Confirmation Bias and Defending Issues of Health and Wellbeing

Confirmation bias and the dangers of forcing someone to defend their position on issues of health and wellbeing.

“Altogether it takes 7 billion billion billion (that’s 7,000,000,000,000,000,000,000,000,000, or 7 octillion) atoms to make you. No one can say why those 7 billion billion billion have such an urgent desire to be you. They are mindless particles, after all, without a single thought or notion between them. Yet somehow for the length of your existence, they will build and maintain all the countless systems and structures necessary to keep you humming, to make you you, to give you form and shape and let you enjoy the rare and supremely agreeable condition known as life.”Bill Bryson, The Body: A Guide for Occupants

Life itself is quite amazing, and the human body, brain and consciousness ranks very highly amongst the most fascinating.

We know painfully little about how it all works, and although many people will point out how many things can go wrong, I am just astounded daily how many things go right!

Every person is different, and different on so many levels. This is something to be embraced, explored and revered.

Allow those around you to learn and grow by avoiding the ‘I told you so’ dance for all but the most special occasions.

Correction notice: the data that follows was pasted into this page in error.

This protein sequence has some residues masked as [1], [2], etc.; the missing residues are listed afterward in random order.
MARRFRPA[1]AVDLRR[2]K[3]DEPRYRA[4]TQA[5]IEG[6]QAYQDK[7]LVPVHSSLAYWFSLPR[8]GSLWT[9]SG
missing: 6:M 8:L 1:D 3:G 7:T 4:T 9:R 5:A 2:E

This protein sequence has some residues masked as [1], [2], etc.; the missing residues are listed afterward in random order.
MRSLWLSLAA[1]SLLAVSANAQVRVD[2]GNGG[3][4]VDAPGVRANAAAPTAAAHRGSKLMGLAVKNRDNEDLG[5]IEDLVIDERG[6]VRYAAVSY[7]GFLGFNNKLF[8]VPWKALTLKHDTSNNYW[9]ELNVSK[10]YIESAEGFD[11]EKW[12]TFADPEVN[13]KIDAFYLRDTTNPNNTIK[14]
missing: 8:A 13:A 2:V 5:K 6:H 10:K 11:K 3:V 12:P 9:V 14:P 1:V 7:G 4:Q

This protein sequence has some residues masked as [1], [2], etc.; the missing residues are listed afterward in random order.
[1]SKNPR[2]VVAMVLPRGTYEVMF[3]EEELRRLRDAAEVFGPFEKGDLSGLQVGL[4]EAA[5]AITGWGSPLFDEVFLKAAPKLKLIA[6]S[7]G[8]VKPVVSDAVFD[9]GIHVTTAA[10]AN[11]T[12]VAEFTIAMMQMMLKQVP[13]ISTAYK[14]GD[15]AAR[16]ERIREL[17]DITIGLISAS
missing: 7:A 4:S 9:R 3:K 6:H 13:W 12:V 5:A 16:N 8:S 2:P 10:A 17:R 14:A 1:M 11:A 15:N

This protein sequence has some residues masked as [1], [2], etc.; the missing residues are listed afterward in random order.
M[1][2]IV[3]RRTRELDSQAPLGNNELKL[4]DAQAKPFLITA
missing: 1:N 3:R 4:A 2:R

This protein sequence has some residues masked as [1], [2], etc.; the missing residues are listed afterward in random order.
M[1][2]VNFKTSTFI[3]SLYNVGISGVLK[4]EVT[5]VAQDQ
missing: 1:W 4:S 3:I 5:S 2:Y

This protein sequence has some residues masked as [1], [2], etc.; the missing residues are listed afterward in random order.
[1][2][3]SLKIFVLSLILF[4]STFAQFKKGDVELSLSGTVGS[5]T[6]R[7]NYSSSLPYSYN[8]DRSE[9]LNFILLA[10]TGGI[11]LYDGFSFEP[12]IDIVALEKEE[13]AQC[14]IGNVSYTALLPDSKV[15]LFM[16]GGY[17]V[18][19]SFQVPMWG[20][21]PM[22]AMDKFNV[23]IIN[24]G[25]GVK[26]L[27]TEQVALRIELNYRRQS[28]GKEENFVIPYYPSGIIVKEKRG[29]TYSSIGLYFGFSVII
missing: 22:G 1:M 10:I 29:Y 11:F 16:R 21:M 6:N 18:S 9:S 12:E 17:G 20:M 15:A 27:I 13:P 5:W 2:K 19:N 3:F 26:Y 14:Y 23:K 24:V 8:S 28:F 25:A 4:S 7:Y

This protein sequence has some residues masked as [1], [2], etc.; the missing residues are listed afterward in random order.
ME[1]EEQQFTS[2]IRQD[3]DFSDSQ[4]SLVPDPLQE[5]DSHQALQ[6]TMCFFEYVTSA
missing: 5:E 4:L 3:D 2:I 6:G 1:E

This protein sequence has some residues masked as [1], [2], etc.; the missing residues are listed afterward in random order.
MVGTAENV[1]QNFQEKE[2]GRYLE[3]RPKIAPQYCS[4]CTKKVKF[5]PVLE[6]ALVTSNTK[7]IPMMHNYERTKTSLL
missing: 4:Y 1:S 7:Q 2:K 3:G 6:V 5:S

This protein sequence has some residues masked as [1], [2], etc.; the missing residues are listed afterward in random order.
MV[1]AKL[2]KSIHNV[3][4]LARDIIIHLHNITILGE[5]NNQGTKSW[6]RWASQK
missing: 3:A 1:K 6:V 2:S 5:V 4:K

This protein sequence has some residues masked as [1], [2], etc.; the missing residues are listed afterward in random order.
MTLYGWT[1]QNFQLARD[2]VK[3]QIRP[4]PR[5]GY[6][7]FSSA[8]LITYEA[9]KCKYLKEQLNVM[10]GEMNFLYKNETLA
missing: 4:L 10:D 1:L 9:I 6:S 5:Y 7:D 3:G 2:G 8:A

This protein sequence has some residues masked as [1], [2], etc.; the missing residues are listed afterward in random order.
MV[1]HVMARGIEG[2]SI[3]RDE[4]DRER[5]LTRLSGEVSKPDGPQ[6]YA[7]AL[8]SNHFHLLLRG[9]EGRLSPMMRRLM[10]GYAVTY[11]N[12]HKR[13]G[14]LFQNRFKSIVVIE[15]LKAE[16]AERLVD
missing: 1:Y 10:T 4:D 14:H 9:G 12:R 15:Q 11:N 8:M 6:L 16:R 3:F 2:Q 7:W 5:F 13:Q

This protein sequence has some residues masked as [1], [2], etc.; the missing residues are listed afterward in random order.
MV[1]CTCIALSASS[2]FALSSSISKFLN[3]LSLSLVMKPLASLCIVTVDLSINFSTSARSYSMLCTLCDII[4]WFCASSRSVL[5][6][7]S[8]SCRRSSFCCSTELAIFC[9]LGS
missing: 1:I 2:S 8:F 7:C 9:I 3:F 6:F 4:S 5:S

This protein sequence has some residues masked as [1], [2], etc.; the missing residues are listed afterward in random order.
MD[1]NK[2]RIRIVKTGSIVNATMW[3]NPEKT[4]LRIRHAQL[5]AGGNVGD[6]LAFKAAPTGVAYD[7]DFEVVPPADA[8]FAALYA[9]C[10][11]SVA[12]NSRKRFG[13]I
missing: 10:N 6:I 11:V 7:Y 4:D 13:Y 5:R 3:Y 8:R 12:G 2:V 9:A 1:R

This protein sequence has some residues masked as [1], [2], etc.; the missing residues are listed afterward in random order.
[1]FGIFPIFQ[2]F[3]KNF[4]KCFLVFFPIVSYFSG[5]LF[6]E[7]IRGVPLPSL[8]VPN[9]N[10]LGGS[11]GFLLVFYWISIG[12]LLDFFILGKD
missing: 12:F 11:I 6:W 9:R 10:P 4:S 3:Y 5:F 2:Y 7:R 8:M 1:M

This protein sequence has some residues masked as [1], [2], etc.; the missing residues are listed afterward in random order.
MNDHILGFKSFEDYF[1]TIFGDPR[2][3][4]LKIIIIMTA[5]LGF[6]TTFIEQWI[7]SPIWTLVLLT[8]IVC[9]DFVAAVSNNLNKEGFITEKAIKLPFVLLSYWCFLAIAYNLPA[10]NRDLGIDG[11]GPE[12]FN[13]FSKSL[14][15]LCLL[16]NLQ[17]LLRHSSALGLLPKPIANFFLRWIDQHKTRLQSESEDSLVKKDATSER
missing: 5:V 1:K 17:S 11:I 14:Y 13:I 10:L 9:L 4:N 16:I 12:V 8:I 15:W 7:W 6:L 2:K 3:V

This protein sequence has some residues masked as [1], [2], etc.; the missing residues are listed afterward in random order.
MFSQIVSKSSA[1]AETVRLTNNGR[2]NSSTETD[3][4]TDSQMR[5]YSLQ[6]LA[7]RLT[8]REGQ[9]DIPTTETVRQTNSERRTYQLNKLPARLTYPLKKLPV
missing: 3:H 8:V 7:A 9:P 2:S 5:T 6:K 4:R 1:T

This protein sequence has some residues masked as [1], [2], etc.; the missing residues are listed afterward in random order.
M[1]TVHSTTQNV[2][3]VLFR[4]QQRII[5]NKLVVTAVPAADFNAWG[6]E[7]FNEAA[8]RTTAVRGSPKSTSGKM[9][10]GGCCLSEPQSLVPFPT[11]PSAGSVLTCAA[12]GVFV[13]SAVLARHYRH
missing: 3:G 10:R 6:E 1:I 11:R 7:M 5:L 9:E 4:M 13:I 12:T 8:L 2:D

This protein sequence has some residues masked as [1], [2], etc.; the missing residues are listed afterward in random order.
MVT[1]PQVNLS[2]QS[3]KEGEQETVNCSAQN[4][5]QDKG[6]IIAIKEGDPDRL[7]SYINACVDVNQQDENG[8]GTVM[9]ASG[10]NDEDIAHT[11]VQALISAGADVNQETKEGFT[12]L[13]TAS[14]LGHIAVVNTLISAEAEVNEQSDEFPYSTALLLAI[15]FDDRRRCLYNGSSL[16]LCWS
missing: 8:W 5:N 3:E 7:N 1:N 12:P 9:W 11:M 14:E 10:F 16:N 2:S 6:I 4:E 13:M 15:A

Never stop learning and work especially hard at finding information which contradicts your own opinion. Not that you need to adopt it, but be aware of it and get out of the echo chamber created by our social media.

When discussing health choices with your family or medical providers, when deciding on health choices for yourself, pay attention to the nuances.

Far too few people are willing to truly contemplate the complexity of the world around them, embrace uncertainty and use mindfulness to navigate their way through this magical experience we call life.

We often hold people to account for things they said long before they learnt more, as if they are never allowed to blossom into more colourful human beings.

We sometimes put people in a position where they have to defend their point of view so vigorously that it becomes part of their identity, and this negatively impacts everyone’s ability to learn and grow.

In a world where we can find support for any opinion, where your attention span has become the highest commodity in the world, confirmation bias is rife.

I’m sure there are many cases of polarizing certainty in health and wellbeing you can identify in your own life.

Some are sure the vaccines against covid works, some are sure they only cause harm, some are sure you need to wear a mask, others are sure it makes you more sick. Some are sure they need to take daily Vit D supplements; others are sure it is not needed. Some are sure you need to eat vegan, others sure you need a high fat diet and yet others are sure that a carnivore diet is key.

Over the last couple of years, we have had highly polarizing messaging, many of those with strong underlying financial motivations, dividing people into these camps of certainty.

Is it surprising then that we don’t exactly know how humans work?

How intriguing that most of us are not entirely insane, that our bodies function in an astoundingly complex coordinated way for many years and that we have created alliances with trillions of microbial cells most of us are not even aware of.

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